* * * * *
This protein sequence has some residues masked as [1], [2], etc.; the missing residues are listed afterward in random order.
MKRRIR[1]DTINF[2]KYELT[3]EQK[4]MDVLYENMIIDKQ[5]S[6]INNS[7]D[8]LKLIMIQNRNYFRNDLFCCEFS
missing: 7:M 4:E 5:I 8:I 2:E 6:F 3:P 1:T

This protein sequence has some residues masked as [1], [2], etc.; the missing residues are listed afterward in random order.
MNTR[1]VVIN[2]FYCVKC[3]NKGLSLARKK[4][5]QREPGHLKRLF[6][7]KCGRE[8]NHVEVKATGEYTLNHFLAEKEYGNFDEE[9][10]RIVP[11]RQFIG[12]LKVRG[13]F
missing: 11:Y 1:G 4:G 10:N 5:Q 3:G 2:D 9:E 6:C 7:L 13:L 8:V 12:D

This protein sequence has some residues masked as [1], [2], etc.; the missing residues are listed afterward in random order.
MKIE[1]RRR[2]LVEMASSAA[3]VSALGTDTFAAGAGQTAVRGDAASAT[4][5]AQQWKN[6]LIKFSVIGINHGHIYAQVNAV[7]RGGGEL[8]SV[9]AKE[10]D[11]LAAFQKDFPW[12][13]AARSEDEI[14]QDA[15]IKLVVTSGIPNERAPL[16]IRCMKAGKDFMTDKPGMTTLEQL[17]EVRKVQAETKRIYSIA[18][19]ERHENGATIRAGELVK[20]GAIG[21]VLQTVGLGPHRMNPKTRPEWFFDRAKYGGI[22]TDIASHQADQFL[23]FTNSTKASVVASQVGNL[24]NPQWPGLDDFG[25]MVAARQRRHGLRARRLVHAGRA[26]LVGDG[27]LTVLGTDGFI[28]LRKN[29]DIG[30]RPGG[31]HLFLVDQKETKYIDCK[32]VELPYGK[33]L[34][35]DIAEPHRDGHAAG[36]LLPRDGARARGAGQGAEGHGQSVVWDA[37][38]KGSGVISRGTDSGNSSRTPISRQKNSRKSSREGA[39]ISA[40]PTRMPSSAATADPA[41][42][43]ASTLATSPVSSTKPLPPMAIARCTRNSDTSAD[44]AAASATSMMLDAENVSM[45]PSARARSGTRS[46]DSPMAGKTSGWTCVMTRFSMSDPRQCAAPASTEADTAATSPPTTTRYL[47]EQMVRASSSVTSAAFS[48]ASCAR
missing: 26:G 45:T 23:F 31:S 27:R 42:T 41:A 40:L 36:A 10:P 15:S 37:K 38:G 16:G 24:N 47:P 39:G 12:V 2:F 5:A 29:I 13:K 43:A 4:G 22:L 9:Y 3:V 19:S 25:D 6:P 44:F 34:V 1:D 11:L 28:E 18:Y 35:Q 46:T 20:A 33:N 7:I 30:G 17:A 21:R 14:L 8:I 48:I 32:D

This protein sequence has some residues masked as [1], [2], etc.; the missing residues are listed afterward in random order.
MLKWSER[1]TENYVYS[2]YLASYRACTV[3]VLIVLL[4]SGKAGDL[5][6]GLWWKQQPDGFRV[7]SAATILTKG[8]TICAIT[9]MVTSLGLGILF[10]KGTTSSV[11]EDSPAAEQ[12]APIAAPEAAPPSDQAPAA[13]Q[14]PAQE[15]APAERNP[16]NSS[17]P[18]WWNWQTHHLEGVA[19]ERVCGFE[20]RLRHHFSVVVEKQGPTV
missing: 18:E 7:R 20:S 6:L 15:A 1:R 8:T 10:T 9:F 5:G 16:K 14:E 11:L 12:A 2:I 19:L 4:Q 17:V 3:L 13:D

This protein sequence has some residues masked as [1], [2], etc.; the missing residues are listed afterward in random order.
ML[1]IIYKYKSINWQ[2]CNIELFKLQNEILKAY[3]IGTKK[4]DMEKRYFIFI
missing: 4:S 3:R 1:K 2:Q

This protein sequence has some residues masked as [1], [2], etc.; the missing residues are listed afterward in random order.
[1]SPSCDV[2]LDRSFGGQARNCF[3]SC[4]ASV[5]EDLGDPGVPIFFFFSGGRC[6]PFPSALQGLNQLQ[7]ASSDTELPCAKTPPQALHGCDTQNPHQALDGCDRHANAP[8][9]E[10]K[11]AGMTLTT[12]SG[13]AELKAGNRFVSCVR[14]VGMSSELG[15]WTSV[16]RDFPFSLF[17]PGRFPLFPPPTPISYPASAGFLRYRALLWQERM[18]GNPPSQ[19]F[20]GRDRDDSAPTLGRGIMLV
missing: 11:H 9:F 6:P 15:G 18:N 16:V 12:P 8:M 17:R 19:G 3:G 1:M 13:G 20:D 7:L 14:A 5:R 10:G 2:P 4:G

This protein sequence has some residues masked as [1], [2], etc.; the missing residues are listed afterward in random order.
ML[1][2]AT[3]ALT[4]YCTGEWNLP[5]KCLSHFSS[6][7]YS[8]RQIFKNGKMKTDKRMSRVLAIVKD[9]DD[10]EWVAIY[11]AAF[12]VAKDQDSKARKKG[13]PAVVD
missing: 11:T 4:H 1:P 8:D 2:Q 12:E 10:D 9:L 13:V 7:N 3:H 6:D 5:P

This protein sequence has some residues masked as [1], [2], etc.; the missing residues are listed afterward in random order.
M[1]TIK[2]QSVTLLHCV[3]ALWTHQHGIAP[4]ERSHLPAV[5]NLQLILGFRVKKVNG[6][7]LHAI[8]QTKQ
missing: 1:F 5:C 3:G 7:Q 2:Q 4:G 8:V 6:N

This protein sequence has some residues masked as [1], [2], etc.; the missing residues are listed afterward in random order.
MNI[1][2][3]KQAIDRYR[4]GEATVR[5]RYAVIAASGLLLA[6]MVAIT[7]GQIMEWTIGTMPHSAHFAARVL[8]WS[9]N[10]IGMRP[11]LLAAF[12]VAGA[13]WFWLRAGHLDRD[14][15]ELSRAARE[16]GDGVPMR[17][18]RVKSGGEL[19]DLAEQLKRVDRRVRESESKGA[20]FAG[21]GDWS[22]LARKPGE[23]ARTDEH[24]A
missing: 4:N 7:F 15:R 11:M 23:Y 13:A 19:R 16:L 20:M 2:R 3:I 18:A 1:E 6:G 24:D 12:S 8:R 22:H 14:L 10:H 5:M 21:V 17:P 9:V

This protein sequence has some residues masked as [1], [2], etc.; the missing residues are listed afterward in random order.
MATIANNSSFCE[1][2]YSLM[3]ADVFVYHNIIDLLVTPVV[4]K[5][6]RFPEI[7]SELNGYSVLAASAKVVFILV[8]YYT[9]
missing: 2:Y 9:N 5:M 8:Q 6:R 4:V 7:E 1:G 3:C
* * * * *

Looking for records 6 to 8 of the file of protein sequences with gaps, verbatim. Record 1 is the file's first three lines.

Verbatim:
This protein sequence has some residues masked as [1], [2], etc.; the missing residues are listed afterward in random order.
[1]SPSCDV[2]LDRSFGGQARNCF[3]SC[4]ASV[5]EDLGDPGVPIFFFFSGGRC[6]PFPSALQGLNQLQ[7]ASSDTELPCAKTPPQALHGCDTQNPHQALDGCDRHANAP[8][9]E[10]K[11]AGMTLTT[12]SG[13]AELKAGNRFVSCVR[14]VGMSSELG[15]WTSV[16]RDFPFSLF[17]PGRFPLFPPPTPISYPASAGFLRYRALLWQERM[18]GNPPSQ[19]F[20]GRDRDDSAPTLGRGIMLV
missing: 11:H 9:F 6:P 15:G 18:N 16:V 12:P 8:M 17:R 19:G 3:G 1:M 13:G 20:D 7:L 14:A 5:R 10:G 2:P 4:G

This protein sequence has some residues masked as [1], [2], etc.; the missing residues are listed afterward in random order.
ML[1][2]AT[3]ALT[4]YCTGEWNLP[5]KCLSHFSS[6][7]YS[8]RQIFKNGKMKTDKRMSRVLAIVKD[9]DD[10]EWVAIY[11]AAF[12]VAKDQDSKARKKG[13]PAVVD
missing: 11:T 4:H 1:P 8:D 2:Q 12:E 10:D 9:L 13:V 7:N 3:H 6:D 5:P

This protein sequence has some residues masked as [1], [2], etc.; the missing residues are listed afterward in random order.
M[1]TIK[2]QSVTLLHCV[3]ALWTHQHGIAP[4]ERSHLPAV[5]NLQLILGFRVKKVNG[6][7]LHAI[8]QTKQ
missing: 1:F 5:C 3:G 7:Q 2:Q 4:G 8:V 6:N